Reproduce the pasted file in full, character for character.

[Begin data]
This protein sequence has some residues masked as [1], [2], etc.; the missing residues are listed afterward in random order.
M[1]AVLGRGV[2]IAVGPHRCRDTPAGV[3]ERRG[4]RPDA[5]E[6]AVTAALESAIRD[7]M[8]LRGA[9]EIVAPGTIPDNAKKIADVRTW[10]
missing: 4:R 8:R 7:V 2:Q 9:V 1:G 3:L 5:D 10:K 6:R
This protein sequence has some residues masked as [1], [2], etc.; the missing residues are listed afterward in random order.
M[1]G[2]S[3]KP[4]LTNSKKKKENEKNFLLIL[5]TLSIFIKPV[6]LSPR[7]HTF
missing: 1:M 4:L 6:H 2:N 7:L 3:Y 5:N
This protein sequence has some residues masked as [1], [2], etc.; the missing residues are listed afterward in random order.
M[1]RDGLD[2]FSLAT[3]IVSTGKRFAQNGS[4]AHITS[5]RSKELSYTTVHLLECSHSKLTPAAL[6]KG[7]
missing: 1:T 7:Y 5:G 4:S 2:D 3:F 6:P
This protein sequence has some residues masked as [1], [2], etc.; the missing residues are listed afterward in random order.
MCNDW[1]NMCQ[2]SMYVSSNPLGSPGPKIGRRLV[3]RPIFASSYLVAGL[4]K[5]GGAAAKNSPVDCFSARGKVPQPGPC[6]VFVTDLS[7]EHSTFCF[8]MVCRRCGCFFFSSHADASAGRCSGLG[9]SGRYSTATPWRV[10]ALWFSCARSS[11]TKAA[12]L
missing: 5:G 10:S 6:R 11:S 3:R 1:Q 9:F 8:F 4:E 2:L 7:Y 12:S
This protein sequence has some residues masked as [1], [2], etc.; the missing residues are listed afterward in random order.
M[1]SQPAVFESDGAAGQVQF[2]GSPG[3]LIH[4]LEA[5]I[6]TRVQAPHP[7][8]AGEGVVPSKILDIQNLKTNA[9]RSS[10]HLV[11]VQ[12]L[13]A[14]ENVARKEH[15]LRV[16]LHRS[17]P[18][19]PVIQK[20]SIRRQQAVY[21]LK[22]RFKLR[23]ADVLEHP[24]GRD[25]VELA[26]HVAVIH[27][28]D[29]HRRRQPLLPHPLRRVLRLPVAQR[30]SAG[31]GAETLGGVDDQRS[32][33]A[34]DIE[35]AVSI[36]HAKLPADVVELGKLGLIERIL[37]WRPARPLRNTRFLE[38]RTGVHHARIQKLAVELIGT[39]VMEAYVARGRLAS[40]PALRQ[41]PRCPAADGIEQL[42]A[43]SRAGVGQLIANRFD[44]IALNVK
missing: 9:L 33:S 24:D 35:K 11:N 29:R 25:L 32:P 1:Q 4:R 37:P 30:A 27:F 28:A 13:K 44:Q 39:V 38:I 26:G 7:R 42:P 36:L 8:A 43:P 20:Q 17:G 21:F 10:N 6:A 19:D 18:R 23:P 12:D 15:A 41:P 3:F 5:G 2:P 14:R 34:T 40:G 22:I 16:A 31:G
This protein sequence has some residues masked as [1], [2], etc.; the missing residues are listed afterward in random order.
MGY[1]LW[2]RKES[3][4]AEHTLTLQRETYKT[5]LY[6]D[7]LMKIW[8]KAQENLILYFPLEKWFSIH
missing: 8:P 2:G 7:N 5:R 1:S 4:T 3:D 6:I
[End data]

This protein sequence has some residues masked as [1], [2], etc.; the missing residues are listed afterward in random order.
M[1]AVLGRGV[2]IAVGPHRCRDTPAGV[3]ERRG[4]RPDA[5]E[6]AVTAALESAIRD[7]M[8]LRGA[9]EIVAPGTIPDNAKKIADVRTW[10]
missing: 4:R 8:R 7:V 2:Q 9:V 1:G 3:L 5:D 10:K 6:R
This protein sequence has some residues masked as [1], [2], etc.; the missing residues are listed afterward in random order.
M[1]G[2]S[3]KP[4]LTNSKKKKENEKNFLLIL[5]TLSIFIKPV[6]LSPR[7]HTF
missing: 1:M 4:L 6:H 2:N 7:L 3:Y 5:N
This protein sequence has some residues masked as [1], [2], etc.; the missing residues are listed afterward in random order.
M[1]RDGLD[2]FSLAT[3]IVSTGKRFAQNGS[4]AHITS[5]RSKELSYTTVHLLECSHSKLTPAAL[6]KG[7]
missing: 1:T 7:Y 5:G 4:S 2:D 3:F 6:P
This protein sequence has some residues masked as [1], [2], etc.; the missing residues are listed afterward in random order.
MCNDW[1]NMCQ[2]SMYVSSNPLGSPGPKIGRRLV[3]RPIFASSYLVAGL[4]K[5]GGAAAKNSPVDCFSARGKVPQPGPC[6]VFVTDLS[7]EHSTFCF[8]MVCRRCGCFFFSSHADASAGRCSGLG[9]SGRYSTATPWRV[10]ALWFSCARSS[11]TKAA[12]L
missing: 5:G 10:S 6:R 11:S 3:R 1:Q 9:F 8:F 4:E 2:L 7:Y 12:S
This protein sequence has some residues masked as [1], [2], etc.; the missing residues are listed afterward in random order.
M[1]SQPAVFESDGAAGQVQF[2]GSPG[3]LIH[4]LEA[5]I[6]TRVQAPHP[7][8]AGEGVVPSKILDIQNLKTNA[9]RSS[10]HLV[11]VQ[12]L[13]A[14]ENVARKEH[15]LRV[16]LHRS[17]P[18][19]PVIQK[20]SIRRQQAVY[21]LK[22]RFKLR[23]ADVLEHP[24]GRD[25]VELA[26]HVAVIH[27][28]D[29]HRRRQPLLPHPLRRVLRLPVAQR[30]SAG[31]GAETLGGVDDQRS[32][33]A[34]DIE[35]AVSI[36]HAKLPADVVELGKLGLIERIL[37]WRPARPLRNTRFLE[38]RTGVHHARIQKLAVELIGT[39]VMEAYVARGRLAS[40]PALRQ[41]PRCPAADGIEQL[42]A[43]SRAGVGQLIANRFD[44]IALNVK
missing: 9:L 33:S 24:D 35:K 11:N 29:R 25:L 32:P 1:Q 4:R 37:P 30:A 27:F 28:A 13:K 44:Q 39:V 38:I 26:G 7:R 42:P 36:L 8:A 43:P 20:Q 17:G 21:F 10:N 6:A 19:D 18:R 23:P 12:D 15:A 41:P 3:F 5:G 2:P 14:R 34:T 40:G 22:I 16:A 31:G
This protein sequence has some residues masked as [1], [2], etc.; the missing residues are listed afterward in random order.
MGY[1]LW[2]RKES[3][4]AEHTLTLQRETYKT[5]LY[6]D[7]LMKIW[8]KAQENLILYFPLEKWFSIH
missing: 8:P 2:G 7:N 5:R 1:S 4:T 3:D 6:I